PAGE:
Intravesical treatment of the urinary bladder should begin 7 to 14 days after biopsy or transurethral resection and consists of induction and maintenance therapy. For the induction therapy, one dose of TheraCys is administered each week for 6 consecutive weeks. Induction therapy should be followed by maintenance therapy, consisting of one dose given 3, 6, 12, 18 and 24 months following the initial dose.
Vial, 1 dose of the freeze dried product (1 per package) - NDC No. 49281-880-03.
TheraCys, BCG Live (Intravesical) should be stored at 2° to 8 °C (35° to 46 °F). Do not use beyond the expiration date, otherwise it may be inactive.
At no time should the freeze-dried TheraCys be exposed to sunlight, direct or indirect. Exposure to artificial light should be kept to a minimum.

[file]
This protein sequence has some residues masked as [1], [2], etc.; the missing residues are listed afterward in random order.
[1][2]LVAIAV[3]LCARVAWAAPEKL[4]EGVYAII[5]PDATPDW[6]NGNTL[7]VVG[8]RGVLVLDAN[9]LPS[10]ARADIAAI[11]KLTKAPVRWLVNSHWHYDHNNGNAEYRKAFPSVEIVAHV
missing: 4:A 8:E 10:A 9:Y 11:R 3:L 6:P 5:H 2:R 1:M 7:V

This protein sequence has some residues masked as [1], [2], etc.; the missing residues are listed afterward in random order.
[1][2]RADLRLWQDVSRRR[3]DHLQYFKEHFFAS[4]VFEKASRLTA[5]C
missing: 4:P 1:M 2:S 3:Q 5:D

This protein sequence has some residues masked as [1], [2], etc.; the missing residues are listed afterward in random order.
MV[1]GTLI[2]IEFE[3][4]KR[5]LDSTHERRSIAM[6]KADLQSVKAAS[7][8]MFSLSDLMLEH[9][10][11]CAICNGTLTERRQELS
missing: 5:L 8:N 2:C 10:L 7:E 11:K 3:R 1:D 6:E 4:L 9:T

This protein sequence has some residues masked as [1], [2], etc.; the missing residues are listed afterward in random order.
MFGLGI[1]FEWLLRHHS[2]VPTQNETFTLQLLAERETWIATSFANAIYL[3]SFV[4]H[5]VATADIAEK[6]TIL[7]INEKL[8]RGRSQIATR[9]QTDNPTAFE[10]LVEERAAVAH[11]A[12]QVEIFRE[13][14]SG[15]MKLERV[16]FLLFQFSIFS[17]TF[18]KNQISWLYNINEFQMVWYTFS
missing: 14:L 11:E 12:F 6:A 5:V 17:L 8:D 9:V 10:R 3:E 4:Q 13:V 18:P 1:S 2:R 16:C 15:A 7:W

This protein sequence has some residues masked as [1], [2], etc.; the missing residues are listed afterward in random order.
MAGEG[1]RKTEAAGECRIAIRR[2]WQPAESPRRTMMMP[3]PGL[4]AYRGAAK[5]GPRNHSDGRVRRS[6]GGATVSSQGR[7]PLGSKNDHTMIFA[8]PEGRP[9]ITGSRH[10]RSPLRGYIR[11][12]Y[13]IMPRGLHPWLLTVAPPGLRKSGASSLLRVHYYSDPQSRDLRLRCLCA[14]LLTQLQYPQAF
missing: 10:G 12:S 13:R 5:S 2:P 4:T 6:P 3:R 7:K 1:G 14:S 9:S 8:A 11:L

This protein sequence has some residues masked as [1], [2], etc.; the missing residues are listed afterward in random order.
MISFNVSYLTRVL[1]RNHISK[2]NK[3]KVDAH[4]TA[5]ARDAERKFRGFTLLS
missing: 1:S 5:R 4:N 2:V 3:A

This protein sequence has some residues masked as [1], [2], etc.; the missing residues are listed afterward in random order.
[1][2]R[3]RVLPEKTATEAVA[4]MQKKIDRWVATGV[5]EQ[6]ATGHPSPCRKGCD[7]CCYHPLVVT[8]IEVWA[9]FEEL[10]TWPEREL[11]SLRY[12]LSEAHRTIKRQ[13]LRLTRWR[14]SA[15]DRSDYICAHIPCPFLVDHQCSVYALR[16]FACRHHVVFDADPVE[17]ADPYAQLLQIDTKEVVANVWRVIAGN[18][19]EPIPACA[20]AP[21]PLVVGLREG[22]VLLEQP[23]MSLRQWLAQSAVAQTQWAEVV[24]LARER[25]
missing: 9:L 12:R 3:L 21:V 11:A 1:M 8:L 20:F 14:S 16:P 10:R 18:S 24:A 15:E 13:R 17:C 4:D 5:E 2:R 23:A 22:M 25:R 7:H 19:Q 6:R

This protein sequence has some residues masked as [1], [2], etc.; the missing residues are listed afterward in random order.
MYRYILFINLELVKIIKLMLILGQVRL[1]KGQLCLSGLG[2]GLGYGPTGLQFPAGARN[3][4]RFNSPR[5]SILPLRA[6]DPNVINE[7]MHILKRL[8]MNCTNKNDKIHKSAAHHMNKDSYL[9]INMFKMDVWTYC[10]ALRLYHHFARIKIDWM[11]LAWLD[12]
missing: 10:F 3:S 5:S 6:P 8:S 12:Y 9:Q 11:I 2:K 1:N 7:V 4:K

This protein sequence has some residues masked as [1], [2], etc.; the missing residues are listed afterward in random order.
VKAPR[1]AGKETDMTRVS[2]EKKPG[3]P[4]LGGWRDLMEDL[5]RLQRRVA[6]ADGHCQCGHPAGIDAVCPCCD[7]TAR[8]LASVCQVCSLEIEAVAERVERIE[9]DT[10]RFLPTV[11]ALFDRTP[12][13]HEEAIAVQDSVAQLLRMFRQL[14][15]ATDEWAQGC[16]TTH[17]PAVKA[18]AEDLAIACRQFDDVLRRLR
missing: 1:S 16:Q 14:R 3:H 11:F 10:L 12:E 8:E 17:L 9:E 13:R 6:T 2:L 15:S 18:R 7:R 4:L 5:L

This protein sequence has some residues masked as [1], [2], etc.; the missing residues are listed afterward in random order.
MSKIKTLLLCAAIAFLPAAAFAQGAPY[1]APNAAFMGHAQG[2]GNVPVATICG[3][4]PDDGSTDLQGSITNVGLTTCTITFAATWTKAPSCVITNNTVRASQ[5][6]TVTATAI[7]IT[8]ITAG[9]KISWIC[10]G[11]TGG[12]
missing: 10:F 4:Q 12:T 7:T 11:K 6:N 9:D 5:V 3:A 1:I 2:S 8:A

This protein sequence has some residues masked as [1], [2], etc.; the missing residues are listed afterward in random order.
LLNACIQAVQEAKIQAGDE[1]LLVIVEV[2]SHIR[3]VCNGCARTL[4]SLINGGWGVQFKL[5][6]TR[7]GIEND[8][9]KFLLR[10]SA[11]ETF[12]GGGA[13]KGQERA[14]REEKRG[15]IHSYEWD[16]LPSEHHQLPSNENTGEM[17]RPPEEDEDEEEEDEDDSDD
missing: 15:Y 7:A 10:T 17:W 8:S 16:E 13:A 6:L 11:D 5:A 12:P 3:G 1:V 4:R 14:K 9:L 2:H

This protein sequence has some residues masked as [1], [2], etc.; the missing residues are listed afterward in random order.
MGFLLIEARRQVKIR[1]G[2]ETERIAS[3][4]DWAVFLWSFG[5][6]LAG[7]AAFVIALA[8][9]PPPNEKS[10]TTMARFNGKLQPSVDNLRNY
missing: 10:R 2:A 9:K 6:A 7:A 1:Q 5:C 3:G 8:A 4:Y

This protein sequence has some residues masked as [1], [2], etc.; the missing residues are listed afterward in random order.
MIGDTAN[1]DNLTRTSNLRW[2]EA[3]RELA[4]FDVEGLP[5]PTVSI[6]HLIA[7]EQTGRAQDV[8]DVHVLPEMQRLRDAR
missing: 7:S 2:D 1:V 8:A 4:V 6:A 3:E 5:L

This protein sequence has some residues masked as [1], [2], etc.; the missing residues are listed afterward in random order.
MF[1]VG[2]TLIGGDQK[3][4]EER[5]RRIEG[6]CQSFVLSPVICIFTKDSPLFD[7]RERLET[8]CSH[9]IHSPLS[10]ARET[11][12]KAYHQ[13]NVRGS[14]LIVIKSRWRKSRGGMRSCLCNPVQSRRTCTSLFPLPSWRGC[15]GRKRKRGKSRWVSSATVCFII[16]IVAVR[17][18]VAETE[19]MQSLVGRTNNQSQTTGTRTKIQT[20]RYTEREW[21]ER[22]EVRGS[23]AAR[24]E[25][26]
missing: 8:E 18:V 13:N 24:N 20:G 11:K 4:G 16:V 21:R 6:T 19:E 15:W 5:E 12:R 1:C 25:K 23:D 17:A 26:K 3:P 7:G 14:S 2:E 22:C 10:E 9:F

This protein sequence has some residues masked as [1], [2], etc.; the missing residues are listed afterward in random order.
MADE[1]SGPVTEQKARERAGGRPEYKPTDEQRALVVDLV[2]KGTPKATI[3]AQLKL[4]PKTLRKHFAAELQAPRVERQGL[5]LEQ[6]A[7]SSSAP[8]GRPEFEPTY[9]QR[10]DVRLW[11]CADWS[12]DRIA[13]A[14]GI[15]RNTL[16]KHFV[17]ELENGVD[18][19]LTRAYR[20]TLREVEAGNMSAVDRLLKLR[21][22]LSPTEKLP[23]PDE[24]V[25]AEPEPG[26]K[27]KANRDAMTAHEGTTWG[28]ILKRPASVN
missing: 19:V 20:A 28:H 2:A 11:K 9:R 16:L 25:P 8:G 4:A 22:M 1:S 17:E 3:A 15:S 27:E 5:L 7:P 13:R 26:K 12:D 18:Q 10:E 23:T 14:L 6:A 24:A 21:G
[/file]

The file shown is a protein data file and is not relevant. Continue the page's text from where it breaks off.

Product Information as of July 2011.
Printed in Canada
Sanofi Pasteur Limited
Toronto Ontario Canada
Sanofi Pasteur Inc.
Swiftwater PA 18370 USA
BCG Live (Intravesical)
81 mg. Contains live bacteria.
Store at 2° to 8°C (35° to 46°F).
Protect from light. Reconstitute for use.
Sanofi Pasteur Limited
For treatment and prophylaxis of superficial
transitional cell carcinoma of the urinary bladder
bacillus calmette-guerin substrain connaught live antigen injection, powder, lyophilized, for solution
|Marketing Category||Application Number or Monograph Citation||Marketing Start Date||Marketing End Date|
|Labeler - Sanofi Pasteur Inc. (086723285)|
|Sanofi Pasteur Limited||208206623||MANUFACTURE|
Revised: 09/2011 Sanofi Pasteur Inc.